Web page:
Big props go out to one of my intellectual and music-writer heroes, Mark Anthony Neal, for tweeting a link to this great Q&A in Believer featuring Pharoahe Monch. Adam Mansbach, who is also a pretty fantastic writer and thinker (and Stress magazine alum), conducts the interview. (I haven’t read his acclaimed The End of the Jews yet but I can confidently recommend his 2005 novel Angry Black White Boy, a sharp-witted story that is in the simplest terms about a white kid obsessed with hip-hop culture and enraged with white America. Go cop that right away.)

Well, Mansbach chopped it up with Monch whose new album W.A.R. (We Are Renegades) is set to drop in February. I still bump “Shine,” that Diamond D-produced single featuring Mela Manchiko on the hook that was leaked last summer. Listen:

In the article, Monch expounds on hip-hop’s generational divide, his creative process, YouTube battle rapping, and some of his own influences on the mike. He cites the expected: Kool G Rap, De La Soul, Chuck D. And the not so expected: John Coltrane and Eugene McDaniels whose 1971 album, Headless Heroes of the Apocalypse, is probably the soundtrack to every beat-diggers’ wet dream.

Read an excerpt of the Q&A:

BLVR: Do you see a generation gap within hip-hop? Between the veteran artists and fans who connect hip-hop to social protest, and younger ones who just see hip-hop as a facet of pop culture? I’m thinking of the cover version of Public Enemy’s “Welcome to the Terrordome” on Desire, which is a brilliant way of knitting two generations together: commenting on the continuing relevance of that song, but also reinventing it.

PM: That’s exactly why I did it. I’m a big PE fan, very inspired by Chuck and the group. I laid the first verse, and I was playing it for people younger than me and they were like, “This shit is incredible. This is dope, this is relevant.” And I was like, “If you think this is crazy, you need to hear the original version,” and they were like, “What… original…?” And I was like, “Oh my god, that’s even more reason for me to do it.”

BLVR: They’re certainly never going to hear PE on the radio.

PM: Radio goes after this demographic of eight-to-eighteen-year-olds, and plays music they think facilitates that demographic, and really dumbs it down. But at the same time, my manager has a nephew in high school, and he’s telling me about the resurgence of golden-era shit in his high school. The same monster that they invented—the Internet, which is a gift and a curse, because it gives you all this access—allows kids to find Public Enemy and breeze through the shit, if they’re willing to become privy to it, and listen to “They Reminisce Over You” and fucking Large Professor and Illmatic.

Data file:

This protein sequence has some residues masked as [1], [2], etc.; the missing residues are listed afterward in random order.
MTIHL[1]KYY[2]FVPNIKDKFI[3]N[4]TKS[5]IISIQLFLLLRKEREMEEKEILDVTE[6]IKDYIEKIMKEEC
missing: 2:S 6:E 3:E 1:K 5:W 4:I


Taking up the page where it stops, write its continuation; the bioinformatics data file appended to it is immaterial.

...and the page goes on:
When you find that music, you really feel in your soul what’s on the level with what. A producer friend of mine went to a conference in Phoenix, and all the bigwigs is on the panel, and the audience is fifteen-to-twenty-four-year-old up-and-coming producers, and a guy raises his hand and is like, “What’s going on with the music? I’m not really feeling what’s going on.” And a guy on the panel is like, “Well, you know, the Pro Tools and the Reason and the digital transfer…” and the kid is like, “Yo, forget all of that! I’m saying that I’m not feeling what cats are doing right now, what’s being served to us!” And people started clapping. You can’t fool all the people all the time.

BLVR: It’s great that that happened at a producers’ conference, in a room full of people who aspire to shape what’s going to be on the radio next year.

PM: Even at my old-ass age, I think back to my father and my older brother telling me, “This is not good.” I remember one time I bought Kool & The Gang’s Ladies Night and my brother broke the record and was like, “This is bullshit Kool & The Gang! This is not real Kool & The Gang!” And I was like, “What the fuck, man? This is Ladies Night!” It’s the same thing. There needs to be someone who can lead you in the right direction. There’s a need for pop. There’s a need for radio. There’s also a need to understand the brilliance and the depth of jazz and soul—and what hip-hop can be at its most brilliant and what hip-hop can be at its most simplistic.

Kids don’t even realize what they’re up against. If you idolize Kanye, know who Kanye’s influences are, and study that stuff. You’ll never match Kanye by starting off with his last record. You gotta go back and see that he was a great student of Jay-Z and a great student of Mos and a great student of Common and a great student of [Talib] Kweli. You just can’t jump in it and expect to be at that level.

Even the guys who I like who are coming up now, like this kid Blu from L.A., you talk to these dudes and they’re like, “My father was this,” “I listened to that,” “I was in the basement with this.” Radio makes it appear like you can get some sounds in a laptop and be the next dude. Those careers don’t really last, that’s the sad thing about it.”

Check out the rest (and peep Monch’s reference to McDaniels) here.

Then come back and listen to McDaniels’ “Jagger the Dagger” below too. See if you can spot the samples.

(Monch image via)

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